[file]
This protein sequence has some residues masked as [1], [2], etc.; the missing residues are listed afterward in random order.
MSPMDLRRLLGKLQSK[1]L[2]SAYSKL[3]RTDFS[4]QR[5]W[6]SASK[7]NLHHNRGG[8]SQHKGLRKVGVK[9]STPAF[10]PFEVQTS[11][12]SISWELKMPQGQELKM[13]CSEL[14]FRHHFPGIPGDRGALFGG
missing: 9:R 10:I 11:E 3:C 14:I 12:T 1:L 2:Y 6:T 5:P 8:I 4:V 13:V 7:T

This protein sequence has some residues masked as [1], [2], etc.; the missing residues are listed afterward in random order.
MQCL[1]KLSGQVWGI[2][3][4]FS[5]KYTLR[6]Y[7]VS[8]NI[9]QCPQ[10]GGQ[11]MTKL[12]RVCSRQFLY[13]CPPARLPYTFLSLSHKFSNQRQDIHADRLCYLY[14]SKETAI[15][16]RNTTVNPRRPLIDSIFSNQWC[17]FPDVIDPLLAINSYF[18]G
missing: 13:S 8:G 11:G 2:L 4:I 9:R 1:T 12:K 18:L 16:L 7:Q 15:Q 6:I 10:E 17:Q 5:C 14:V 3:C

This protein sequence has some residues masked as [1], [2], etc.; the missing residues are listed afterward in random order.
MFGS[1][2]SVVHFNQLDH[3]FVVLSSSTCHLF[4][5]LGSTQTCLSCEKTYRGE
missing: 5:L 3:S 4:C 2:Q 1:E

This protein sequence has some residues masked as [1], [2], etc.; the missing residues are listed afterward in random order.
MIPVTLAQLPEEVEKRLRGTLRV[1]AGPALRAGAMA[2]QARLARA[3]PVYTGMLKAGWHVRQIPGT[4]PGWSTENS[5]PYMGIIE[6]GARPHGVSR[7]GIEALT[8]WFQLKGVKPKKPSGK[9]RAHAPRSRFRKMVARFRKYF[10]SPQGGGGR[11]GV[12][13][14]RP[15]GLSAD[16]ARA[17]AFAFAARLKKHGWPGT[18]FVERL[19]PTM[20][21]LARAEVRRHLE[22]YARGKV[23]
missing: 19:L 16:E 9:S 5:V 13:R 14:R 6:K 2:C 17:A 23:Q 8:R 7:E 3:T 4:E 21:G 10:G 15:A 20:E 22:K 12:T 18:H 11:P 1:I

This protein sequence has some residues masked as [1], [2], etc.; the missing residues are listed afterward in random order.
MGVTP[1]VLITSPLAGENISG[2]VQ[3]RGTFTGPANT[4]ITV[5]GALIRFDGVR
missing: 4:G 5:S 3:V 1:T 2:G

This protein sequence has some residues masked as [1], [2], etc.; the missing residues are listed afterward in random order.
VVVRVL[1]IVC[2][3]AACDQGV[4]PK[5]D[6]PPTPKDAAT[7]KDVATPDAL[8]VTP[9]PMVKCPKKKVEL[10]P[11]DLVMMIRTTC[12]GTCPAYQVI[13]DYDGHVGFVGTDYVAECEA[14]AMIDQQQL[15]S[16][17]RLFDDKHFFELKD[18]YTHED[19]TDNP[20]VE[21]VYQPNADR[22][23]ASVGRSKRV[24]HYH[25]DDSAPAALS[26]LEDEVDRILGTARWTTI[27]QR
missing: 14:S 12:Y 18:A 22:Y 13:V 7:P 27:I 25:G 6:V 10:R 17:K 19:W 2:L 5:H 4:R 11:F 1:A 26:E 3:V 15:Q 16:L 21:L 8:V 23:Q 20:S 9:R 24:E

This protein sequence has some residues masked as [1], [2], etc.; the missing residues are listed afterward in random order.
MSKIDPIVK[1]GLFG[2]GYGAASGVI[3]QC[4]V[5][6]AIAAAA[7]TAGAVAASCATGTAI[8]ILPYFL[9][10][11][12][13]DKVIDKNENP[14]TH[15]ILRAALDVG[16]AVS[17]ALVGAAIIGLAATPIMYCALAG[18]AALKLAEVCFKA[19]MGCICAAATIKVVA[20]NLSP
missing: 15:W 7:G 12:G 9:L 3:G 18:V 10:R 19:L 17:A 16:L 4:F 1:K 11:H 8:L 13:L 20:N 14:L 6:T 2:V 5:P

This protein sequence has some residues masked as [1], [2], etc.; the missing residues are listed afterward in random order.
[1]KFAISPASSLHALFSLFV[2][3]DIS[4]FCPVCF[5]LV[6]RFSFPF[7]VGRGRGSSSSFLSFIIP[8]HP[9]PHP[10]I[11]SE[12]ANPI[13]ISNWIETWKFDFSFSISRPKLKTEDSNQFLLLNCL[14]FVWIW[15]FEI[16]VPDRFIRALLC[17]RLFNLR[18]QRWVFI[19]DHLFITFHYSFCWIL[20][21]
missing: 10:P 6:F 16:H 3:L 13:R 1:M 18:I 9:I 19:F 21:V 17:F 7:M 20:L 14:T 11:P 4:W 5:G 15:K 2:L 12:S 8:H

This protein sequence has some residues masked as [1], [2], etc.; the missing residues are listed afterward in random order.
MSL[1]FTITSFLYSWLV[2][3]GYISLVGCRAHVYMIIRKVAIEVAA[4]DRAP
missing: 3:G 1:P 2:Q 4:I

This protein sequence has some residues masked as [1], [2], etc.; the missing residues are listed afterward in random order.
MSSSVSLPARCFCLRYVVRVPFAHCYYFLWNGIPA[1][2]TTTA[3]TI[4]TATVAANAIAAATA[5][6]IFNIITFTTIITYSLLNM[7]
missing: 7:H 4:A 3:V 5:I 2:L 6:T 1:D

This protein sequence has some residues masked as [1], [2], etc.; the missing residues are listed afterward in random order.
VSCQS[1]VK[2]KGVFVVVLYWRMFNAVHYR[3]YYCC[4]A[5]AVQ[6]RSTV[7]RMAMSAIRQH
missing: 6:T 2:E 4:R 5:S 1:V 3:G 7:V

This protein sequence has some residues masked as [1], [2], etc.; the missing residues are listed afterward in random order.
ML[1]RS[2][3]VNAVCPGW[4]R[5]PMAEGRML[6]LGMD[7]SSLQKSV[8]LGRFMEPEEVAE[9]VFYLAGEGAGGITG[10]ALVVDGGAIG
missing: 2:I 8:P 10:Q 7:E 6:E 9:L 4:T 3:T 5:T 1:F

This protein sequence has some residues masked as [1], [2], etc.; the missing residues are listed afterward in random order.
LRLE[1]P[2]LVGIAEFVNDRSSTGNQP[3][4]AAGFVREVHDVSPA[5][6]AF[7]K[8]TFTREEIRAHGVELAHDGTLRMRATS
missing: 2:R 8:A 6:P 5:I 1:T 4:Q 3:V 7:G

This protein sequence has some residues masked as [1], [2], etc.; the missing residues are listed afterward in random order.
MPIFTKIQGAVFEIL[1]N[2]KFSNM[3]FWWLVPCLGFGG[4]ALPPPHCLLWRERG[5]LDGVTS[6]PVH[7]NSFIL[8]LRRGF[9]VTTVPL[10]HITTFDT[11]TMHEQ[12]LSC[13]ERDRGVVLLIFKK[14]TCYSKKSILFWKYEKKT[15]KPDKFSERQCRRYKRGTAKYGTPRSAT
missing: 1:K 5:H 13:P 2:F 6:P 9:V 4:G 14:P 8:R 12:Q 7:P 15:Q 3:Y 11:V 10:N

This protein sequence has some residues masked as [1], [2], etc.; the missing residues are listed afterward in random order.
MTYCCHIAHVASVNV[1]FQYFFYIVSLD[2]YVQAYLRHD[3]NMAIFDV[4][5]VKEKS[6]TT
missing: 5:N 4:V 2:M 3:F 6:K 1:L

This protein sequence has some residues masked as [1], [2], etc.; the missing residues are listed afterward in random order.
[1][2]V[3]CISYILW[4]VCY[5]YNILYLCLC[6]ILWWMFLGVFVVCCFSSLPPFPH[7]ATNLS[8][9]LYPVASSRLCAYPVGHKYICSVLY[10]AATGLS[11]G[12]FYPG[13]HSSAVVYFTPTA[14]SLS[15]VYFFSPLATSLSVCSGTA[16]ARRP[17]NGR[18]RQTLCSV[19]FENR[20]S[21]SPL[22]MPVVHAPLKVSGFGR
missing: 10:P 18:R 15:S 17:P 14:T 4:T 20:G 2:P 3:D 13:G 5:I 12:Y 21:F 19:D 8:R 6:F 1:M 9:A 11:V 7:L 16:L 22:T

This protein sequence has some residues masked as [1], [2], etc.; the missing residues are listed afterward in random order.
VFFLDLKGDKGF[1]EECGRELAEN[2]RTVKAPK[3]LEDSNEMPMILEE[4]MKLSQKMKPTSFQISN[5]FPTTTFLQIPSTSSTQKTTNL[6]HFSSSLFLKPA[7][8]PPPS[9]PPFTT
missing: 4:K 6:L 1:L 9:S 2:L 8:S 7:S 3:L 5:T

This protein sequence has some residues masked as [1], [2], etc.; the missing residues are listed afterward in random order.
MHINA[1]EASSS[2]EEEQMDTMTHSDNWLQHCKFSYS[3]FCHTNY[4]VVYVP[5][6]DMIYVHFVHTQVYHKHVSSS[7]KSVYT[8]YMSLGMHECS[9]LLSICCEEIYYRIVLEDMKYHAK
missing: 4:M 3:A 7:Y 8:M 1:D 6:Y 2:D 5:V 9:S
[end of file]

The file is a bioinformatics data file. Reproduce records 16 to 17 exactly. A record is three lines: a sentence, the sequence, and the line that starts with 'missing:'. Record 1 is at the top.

This protein sequence has some residues masked as [1], [2], etc.; the missing residues are listed afterward in random order.
[1][2]V[3]CISYILW[4]VCY[5]YNILYLCLC[6]ILWWMFLGVFVVCCFSSLPPFPH[7]ATNLS[8][9]LYPVASSRLCAYPVGHKYICSVLY[10]AATGLS[11]G[12]FYPG[13]HSSAVVYFTPTA[14]SLS[15]VYFFSPLATSLSVCSGTA[16]ARRP[17]NGR[18]RQTLCSV[19]FENR[20]S[21]SPL[22]MPVVHAPLKVSGFGR
missing: 10:P 18:R 15:S 17:P 14:T 4:T 20:G 2:P 3:D 13:G 5:I 12:Y 21:F 19:D 8:R 6:F 1:M 9:A 11:V 7:L 16:L 22:T

This protein sequence has some residues masked as [1], [2], etc.; the missing residues are listed afterward in random order.
VFFLDLKGDKGF[1]EECGRELAEN[2]RTVKAPK[3]LEDSNEMPMILEE[4]MKLSQKMKPTSFQISN[5]FPTTTFLQIPSTSSTQKTTNL[6]HFSSSLFLKPA[7][8]PPPS[9]PPFTT
missing: 4:K 6:L 1:L 9:S 2:L 8:S 7:S 3:L 5:T